The Price Relationships among the Chinese Company’s Shares Listing Domestically and Abroad
This thesis investigates the price relationships among 14 Chinese companies’ shares traded on domestic and foreign exchanges, i.e. the mainland China stock exchanges [either the Shanghai stock exchange (SHS), or the Shenzhen stock exchange (SHZ)], Hong Kong stock exchange (HKEK) and New York stock exchange (NYSE). The both stock exchanges (SHS, SHZ) in China are taken as one object to analysis. Firstly, the test on whether the stock prices are stationary or not, is performed by testing the unit roots and autocorrelation. The test results show that generally the stock prices are not stationary. Secondly, the tests are performed on the difference series or the return series. The result indicates that the first differences of the stock prices are all stationary. Thirdly, the cointegration tests are performed. The tests show that there are no longterm cointegrations between the prices of the company’s shares listed on China (SHS, SHZ) and Hong Kong (HKEX) or China (SHS, SHZ) and New York (NYSE). However, there is a cointegration between the Company’s stock prices on HKEX and those on NYSE, which indicates that the efficiency in terms of price discovery existing between the foreign exchanges rather than the domestic and foreign exchange. Finally, the Granger test is employed to perform on the returns series since it cannot be used on the non-stationary series, the share prices. The empirical analysis reveals that price discovery exists only between HKEX and NYSE, which are consistent with the previous cointegration tests. The reasons could be that HKD is pegged USD. The China market shows a high segmentation due to its strict capital control and restrictions on foreign exchange. Although, the common culture, language and other characteristics should give rise to an integrated capital market between the mainland China and Hong Kong, this relationship seems not existing, neither between the China and U.S. markets.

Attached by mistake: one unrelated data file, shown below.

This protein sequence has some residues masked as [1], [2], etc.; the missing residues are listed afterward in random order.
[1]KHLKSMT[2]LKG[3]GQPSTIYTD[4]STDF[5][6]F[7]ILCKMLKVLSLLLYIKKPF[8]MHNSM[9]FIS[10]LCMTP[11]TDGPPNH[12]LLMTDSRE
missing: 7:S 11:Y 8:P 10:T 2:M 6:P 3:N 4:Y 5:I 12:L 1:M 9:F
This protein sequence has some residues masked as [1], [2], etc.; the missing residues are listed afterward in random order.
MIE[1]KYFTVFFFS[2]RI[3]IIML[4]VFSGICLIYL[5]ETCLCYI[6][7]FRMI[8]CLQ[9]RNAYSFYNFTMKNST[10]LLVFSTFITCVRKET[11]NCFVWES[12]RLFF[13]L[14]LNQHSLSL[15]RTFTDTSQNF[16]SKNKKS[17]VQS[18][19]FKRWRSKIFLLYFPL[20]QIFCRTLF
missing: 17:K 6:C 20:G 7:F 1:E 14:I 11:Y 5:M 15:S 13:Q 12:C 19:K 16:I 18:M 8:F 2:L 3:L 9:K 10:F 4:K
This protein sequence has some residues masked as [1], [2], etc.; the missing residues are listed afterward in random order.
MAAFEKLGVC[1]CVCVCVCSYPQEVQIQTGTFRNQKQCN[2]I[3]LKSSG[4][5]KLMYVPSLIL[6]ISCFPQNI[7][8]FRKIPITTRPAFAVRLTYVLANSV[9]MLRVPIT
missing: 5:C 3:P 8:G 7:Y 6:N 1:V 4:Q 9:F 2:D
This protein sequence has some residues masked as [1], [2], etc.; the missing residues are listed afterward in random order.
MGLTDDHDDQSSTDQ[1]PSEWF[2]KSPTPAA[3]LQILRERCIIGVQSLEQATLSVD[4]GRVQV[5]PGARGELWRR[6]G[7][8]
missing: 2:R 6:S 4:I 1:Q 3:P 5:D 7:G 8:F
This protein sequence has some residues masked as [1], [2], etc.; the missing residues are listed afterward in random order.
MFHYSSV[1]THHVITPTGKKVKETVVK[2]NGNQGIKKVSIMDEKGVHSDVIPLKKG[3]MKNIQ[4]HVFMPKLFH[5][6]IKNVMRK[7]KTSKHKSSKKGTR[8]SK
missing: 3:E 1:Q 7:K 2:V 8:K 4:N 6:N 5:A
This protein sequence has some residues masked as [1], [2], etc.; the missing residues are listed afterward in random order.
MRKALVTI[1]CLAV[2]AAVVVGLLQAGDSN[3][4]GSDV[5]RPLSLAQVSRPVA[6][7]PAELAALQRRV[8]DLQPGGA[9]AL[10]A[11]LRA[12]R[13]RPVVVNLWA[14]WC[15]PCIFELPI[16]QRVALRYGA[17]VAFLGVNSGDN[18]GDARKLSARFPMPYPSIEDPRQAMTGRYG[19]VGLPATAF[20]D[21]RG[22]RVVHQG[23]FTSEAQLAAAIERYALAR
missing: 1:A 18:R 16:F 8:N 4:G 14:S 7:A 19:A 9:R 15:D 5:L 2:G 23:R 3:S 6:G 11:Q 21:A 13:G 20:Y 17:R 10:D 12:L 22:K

Göteborg University. School of Business, Economics and Law